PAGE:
Seven Poetic Things You Should Never Do
Poetry has a long history. The first poem was written about 4100 years ago, and the most recent poem was written probably about two seconds ago. In all this time that we have had to develop this art, there are some rules that everyone, regardless of poetic style or experience, should follow. This is a list of seven things that you absolutely must not do as a poet
1. Never say you aren’t a poet.
The bright noonday sun is suddenly obscured by a man who gently sits beside you. He is dressed in shades of black and grey “a la Paris,” complete with a black beret set askew on his head. He absentmindedly takes a puff from his extra thin cigarette before pulling out a heavily worn notebook and turning to look at you. His voice is smooth and methodical as he greets you. “Excuse me,” he says, “but would you mind being my muse for a moment? You see, I’m a poet.”
If you think that you need to be, look, or act anything like this person in order to be a poet, think again. Anyone can write a poem. It doesn’t matter where you’re from, what you do, or even how good your poetry is. Still don’t believe me? Here are a few poets you may recognize:
Russell Crowe – Academy Award winning actor
Pamela Anderson – Model, producer, activist, author, and showgirl
Leonard Nimoy – Actor, film director, photographer, author, and songwriter
Etan Thomas – Former professional NBA athlete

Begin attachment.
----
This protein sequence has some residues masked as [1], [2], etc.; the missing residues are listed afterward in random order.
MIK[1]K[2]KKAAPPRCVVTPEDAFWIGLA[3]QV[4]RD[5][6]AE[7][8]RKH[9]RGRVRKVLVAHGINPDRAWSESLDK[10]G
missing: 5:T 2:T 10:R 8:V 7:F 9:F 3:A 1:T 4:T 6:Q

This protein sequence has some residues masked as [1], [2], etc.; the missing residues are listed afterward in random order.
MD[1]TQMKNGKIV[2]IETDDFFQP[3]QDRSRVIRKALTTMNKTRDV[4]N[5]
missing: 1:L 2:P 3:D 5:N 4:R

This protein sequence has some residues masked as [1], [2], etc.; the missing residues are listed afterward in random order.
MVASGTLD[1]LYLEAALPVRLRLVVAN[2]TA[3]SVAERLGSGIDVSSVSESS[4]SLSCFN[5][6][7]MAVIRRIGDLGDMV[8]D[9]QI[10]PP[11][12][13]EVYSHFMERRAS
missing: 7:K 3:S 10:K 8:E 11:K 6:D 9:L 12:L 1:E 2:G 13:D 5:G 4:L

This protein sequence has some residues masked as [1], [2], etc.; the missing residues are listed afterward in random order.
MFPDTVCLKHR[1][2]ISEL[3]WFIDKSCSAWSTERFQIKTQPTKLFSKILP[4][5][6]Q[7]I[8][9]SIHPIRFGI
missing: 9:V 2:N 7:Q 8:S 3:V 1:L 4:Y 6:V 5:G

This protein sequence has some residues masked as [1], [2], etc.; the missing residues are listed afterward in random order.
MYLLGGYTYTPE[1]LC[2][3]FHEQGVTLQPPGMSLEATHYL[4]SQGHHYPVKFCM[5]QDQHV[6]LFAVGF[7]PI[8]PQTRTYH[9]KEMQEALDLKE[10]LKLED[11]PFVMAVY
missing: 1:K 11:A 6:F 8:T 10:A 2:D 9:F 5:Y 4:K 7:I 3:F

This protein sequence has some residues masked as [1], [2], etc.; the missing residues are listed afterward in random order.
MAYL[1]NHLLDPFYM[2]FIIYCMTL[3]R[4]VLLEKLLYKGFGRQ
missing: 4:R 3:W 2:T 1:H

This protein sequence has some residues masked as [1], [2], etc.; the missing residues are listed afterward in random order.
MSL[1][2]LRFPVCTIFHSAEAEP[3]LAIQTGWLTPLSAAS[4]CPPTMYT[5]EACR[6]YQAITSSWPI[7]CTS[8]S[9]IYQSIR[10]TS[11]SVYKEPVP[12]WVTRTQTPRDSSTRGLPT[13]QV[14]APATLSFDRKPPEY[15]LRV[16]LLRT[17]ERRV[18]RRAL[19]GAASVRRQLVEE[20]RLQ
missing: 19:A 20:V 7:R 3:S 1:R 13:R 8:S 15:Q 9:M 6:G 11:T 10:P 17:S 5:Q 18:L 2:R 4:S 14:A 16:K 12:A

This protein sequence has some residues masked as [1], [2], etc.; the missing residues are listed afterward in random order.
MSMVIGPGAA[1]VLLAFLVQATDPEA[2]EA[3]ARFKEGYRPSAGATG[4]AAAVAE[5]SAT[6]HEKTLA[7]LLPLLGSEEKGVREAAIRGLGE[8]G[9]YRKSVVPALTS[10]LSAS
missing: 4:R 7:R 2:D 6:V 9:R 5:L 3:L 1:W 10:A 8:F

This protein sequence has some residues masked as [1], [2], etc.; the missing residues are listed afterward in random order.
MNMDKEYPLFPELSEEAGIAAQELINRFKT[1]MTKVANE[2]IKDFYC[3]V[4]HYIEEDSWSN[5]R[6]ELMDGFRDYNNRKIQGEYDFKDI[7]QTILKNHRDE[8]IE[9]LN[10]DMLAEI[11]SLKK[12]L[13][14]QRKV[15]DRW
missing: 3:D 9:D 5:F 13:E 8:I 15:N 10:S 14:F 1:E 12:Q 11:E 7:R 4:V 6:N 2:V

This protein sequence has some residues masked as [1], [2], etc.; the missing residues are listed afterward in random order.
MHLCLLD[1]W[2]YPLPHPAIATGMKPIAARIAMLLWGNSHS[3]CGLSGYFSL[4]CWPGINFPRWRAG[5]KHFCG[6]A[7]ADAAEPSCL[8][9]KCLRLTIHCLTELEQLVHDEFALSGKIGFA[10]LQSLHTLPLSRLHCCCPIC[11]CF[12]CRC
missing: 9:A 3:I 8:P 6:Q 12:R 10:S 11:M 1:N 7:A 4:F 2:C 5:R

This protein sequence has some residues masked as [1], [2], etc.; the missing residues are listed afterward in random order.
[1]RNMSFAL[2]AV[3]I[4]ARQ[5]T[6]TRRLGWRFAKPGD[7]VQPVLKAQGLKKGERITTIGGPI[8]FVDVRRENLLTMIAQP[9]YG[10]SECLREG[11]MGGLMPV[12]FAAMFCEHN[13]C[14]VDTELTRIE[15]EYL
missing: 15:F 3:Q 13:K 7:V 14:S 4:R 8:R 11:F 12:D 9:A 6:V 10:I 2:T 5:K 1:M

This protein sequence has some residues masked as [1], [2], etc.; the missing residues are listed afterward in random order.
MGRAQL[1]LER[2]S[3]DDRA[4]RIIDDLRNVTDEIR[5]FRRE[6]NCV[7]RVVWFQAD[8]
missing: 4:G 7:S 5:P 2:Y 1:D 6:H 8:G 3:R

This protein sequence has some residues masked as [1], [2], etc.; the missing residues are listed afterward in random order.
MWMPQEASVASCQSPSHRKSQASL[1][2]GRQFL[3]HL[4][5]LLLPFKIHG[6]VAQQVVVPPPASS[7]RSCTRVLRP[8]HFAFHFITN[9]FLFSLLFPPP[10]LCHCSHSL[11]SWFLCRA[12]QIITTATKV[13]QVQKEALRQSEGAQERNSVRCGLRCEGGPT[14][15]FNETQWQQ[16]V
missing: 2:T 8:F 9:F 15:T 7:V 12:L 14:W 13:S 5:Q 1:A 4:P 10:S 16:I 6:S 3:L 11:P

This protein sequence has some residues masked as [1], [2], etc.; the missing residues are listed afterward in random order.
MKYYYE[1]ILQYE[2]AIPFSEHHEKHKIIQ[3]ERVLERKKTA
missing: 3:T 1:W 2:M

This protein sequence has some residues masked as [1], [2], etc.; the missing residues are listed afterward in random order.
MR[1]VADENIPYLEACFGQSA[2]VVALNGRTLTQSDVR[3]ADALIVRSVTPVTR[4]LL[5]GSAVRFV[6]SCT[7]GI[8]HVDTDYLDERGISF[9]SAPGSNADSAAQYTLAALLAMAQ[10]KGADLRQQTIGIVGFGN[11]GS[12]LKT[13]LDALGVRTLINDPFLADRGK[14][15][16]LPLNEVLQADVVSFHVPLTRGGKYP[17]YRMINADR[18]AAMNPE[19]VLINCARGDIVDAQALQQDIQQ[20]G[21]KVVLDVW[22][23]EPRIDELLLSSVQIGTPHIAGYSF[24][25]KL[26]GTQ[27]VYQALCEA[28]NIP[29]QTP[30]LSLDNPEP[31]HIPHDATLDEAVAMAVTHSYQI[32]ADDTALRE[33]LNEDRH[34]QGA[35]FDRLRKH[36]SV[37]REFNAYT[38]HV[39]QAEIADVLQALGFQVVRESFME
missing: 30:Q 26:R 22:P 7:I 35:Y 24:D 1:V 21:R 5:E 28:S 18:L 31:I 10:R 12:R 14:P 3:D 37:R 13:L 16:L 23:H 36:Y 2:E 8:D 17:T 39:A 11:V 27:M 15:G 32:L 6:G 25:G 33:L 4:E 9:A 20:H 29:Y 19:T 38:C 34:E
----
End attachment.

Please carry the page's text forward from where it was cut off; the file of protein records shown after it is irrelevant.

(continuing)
Each one of these people is quite unique, and none of them are particularly famous for their poetry. Some of them only write poetry in their free time, and some have published whole books of poetry. The point is that no matter who you are or how much time you have, you can write poetry. So never say you can’t.
2. Never stop thinking.
It is a well-known fact (http://www.nytimes.com/2008/07/13/business/13habit.html?pagewanted=all&_r=0) that about 45% of our daily activities are made up of thoughtless habitual routines. Habits certainly aren’t all bad, but the more time we spend with our brains on autopilot, the more difficult it becomes to write poetry.
Poetry is, by definition, “a literary work in which special intensity is given to the expression of feelings and ideas.” In order to create the kind of special intensity by which poetry is defined, the ability to think deeply and critically about your surroundings is key. A great way to develop your critical thinking is by writing. And that brings us very neatly to my third point.
3. Never stop writing.
“But wait,” you say. “You’re telling me that in order to write I need to think, and in order to think I need to write?” Absolutely. You only ever get better by starting out worse, and you only improve by practice. Write about anything you want. You can write about school, work, friends, trees, bugs, or the perpetually overflowing garbage can that smells like old mushrooms. I once wrote a poem about the three options my phone gave me for predictive text. Your options are endless, and the only thing preventing you is you.
4. Never stick to a single format.
There was an Old Man with a beard,
Who said, “It is just as I feared!
Two Owls and a Hen,
Four Larks and a Wren,